In talking with most newer bands out there, it seems that most of them really don't have any plan to follow in an attempt to become successful. I have been in these bands before. Look at it this way, you don't get in the car normally without having a destination for your trip in mind and without having any idea how you are going to get there. I am not saying that you may run into road blocks and your plan won't need to change, but you need to have an idea of what you are doing and how you want to get there. Here is a list of a few things that you need to think about.
1. If you are writing songs with others, how will you split any income if lightning strikes? When publishing a song, the music is one half of the composition and the lyrics are the other half. Some bands split songwriting between all the members of the band equally (Gravity Kills did it this way.) The advantage to this is if there are multiple song writers in the band, you can eliminate ego and competition for people in the band trying to push their song to get recorded and released. Also, if you have a band lineup that you think is stellar and you want to make sure that everyone feels like they are a part of the reward of the band's labor. On the flip side of this, there are band's out there that have one or two primary song writers that don't split publishing with non-writers in the band. It is really up to each individual band to figure this out but I recommend having this discussion with your band as soon as possible. This will not be an easy conversation to have but everyone in the band needs to have this sorted out.
1a. Aside from publishing splits, your band needs to figure out how all the revenue in the band will be split. This includes merchandise, CD and download sales, live revenue etc.. Most bands split the profit from these revenue streams equally between all the members. There are some that split differently depending on who in the band is spending money on sound, buying the merchandise or CD's etc. out of their own pockets.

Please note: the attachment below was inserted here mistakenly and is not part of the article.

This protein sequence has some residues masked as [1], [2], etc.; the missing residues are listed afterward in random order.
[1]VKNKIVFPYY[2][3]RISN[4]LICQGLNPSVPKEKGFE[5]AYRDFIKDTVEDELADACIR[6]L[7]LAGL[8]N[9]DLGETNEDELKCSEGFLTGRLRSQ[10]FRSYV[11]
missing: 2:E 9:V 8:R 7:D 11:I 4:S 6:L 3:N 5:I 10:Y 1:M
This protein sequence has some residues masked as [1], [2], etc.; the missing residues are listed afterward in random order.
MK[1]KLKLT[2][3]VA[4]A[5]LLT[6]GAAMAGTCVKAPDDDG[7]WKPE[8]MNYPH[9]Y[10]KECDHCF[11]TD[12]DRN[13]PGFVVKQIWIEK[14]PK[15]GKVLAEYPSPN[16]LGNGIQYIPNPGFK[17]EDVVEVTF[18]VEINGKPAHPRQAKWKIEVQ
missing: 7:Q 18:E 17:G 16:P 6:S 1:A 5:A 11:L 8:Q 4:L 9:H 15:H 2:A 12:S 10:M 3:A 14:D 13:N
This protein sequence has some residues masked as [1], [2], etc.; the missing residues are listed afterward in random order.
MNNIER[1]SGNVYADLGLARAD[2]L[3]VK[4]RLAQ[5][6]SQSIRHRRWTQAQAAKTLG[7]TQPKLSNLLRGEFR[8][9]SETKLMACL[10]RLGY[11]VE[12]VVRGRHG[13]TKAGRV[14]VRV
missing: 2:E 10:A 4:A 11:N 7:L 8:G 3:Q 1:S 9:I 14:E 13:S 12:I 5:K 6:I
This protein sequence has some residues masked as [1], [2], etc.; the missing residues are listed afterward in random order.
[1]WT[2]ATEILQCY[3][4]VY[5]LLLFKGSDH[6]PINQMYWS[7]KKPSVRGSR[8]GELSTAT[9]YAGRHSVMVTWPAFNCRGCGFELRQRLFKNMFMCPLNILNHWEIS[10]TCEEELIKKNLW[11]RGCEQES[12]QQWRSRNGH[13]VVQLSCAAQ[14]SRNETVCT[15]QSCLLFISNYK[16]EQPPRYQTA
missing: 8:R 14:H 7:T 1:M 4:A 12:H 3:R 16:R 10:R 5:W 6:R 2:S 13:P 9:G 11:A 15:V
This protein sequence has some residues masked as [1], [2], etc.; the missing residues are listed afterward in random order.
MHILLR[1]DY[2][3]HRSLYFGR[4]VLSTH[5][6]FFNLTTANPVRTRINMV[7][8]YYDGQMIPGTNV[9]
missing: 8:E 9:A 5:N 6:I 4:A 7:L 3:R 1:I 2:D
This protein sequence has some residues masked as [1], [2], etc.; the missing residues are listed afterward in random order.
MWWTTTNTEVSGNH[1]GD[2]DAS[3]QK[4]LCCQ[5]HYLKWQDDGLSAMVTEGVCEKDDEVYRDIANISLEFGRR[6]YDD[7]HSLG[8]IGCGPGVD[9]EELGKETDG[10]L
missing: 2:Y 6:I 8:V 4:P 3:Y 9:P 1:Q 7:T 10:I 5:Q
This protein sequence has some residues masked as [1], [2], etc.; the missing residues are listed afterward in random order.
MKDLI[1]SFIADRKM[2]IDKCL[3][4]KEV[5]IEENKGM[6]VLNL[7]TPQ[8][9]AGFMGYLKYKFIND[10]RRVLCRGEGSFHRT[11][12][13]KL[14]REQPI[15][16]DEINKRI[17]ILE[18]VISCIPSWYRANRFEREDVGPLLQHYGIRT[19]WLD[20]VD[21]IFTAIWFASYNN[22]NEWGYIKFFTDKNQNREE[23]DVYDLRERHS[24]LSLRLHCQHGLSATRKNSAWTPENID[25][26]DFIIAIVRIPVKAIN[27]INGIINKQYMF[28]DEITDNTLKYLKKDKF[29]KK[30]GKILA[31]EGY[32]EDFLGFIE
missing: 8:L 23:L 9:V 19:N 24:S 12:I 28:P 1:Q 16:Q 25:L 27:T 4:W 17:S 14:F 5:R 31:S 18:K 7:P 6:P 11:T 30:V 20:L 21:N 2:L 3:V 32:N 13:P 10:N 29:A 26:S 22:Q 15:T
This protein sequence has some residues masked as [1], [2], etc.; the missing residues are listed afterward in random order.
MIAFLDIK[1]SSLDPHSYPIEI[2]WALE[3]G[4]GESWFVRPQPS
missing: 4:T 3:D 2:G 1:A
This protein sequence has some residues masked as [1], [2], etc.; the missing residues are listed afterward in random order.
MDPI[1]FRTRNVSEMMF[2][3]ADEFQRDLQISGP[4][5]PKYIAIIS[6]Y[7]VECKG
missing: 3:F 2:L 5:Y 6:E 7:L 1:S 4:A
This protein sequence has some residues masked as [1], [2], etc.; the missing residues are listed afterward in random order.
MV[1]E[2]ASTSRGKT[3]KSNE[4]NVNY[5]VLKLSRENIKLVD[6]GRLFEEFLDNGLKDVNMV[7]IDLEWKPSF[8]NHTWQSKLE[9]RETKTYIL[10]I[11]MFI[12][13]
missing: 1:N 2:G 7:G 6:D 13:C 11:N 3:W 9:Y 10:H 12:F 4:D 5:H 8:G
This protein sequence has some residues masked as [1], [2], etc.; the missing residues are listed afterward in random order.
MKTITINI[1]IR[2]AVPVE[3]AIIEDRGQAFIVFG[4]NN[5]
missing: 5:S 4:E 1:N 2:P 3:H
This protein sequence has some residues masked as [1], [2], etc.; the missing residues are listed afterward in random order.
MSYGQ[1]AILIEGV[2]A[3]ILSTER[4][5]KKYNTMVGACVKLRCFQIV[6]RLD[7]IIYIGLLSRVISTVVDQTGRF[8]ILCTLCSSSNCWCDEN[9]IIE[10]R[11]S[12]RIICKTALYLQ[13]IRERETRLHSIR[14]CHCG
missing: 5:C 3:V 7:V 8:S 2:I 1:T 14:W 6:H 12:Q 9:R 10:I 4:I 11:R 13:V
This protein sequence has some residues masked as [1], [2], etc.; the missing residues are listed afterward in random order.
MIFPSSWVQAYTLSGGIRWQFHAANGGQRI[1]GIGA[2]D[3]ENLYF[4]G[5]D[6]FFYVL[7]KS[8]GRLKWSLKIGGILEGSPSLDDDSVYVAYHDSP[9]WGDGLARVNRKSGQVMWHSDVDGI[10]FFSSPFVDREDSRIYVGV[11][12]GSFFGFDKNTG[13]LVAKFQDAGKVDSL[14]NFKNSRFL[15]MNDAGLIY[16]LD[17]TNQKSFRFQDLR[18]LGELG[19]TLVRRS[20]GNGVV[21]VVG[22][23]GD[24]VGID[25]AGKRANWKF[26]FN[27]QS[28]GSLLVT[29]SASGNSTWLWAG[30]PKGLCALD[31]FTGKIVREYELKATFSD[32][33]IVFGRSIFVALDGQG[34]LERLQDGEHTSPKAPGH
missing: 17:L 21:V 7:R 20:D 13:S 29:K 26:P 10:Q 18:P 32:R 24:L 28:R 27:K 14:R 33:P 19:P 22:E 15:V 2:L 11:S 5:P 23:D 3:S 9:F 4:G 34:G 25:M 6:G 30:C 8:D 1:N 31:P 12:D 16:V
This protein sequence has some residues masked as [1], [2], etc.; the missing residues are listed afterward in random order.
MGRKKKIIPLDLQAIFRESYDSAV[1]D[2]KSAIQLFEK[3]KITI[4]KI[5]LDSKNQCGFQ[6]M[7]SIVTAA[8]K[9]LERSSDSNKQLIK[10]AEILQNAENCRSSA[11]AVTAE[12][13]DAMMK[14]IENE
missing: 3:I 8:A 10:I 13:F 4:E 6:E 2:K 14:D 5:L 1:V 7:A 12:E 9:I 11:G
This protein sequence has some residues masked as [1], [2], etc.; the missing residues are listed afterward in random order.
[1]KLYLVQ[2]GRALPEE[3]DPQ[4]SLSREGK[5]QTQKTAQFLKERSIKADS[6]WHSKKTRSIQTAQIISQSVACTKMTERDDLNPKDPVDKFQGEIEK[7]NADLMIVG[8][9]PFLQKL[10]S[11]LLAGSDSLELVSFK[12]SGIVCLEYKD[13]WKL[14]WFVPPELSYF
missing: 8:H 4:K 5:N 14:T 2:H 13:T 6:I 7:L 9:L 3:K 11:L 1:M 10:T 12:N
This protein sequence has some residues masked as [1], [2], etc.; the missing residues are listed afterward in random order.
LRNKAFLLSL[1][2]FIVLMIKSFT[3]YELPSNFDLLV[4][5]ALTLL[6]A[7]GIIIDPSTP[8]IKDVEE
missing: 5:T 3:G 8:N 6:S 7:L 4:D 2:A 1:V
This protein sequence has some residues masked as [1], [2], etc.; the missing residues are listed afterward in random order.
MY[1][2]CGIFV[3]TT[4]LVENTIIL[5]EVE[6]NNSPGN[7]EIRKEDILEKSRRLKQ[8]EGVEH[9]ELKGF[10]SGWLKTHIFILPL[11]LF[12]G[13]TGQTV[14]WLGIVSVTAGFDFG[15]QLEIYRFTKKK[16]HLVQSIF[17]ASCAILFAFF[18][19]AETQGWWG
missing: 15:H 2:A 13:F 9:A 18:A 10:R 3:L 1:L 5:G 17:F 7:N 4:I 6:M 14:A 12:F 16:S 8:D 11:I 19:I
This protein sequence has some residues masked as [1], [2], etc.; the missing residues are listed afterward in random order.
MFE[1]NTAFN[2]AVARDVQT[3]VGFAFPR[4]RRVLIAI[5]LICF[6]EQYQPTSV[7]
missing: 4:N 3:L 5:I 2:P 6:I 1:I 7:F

2. Are you and your music compositions (as a writer and publisher) affiliated with a performing rights organization such as ASCAP, BMI or SESAC? You need to do this if you ever want to get paid for having a song on the radio, TV or film. For streaming music you need to register the songs with Sound Exchange.
3.. How will you record music? Will you pay someone else for studio time or will you invest in gear where you can record at home/rehearsal studio/garage etc.. I am not saying the paying for studio time in a proper studio at times is not worth it but I would strongly urge a band to get into recording their own material. There are so many great DAW programs (Pro Tools, Logic, Cubase and even Garage Band) out now that if you really want to invest in your career and not someone else's studio, learn how to use a DAW program. I am not saying that you will be making pro sounding recordings the first go around, but think of the possibilities your band or you would have without the meter ticking in someone else's studio.
4. Do you have a Website/Social media strategy? Most bands these days simply put up a facebook and myspace page and move down the road. Do you have a youtube page? Did you know that youtube is the second largest search engine in the world? Here are the places you should be quickly (remember that your content needs to be updates as much as humanly possible.)
a. Your own website (this needs to be the hub in which all your social media directs back to.)
c. Myspace (yes, you still need to be here. The last article I read said that they are still getting about 24% of
all social media traffic.)
All of these places need to link back to your own website. Your website is where you will create a community of your own. I still think you need a message board on your own site.
5. Once your have recorded music to release, where and how are you going to release it? If you are a live act, you need to have a CD for sale at your shows but with that said...Consider releasing new material as you finish it. I would also strongly recommend that you GIVE your music away before it is released. Think of it this way. If you are playing shows and it is before you have a CD ready for sale, how will anyone know the material. If you are between CD's and playing shows, having new material that people will know will give them a reason to come out and see you again (this particular subject is a very deep and lengthy topic that we will examine more in depth later down the road.) For digital releases you should always offer your music for free and for sale from your website. There are also many digital aggregators like Tune Core and CD Baby that will get your music on itunes etc.. CD baby is also necessary if you want to get your music streaming on places like Pandora. Music streaming is not going to make you rich but it could certainly get your music heard by a much larger audience.
There are a multitude of questions a band needs to ask itself but these will give you a place to start in formulating your plan for success.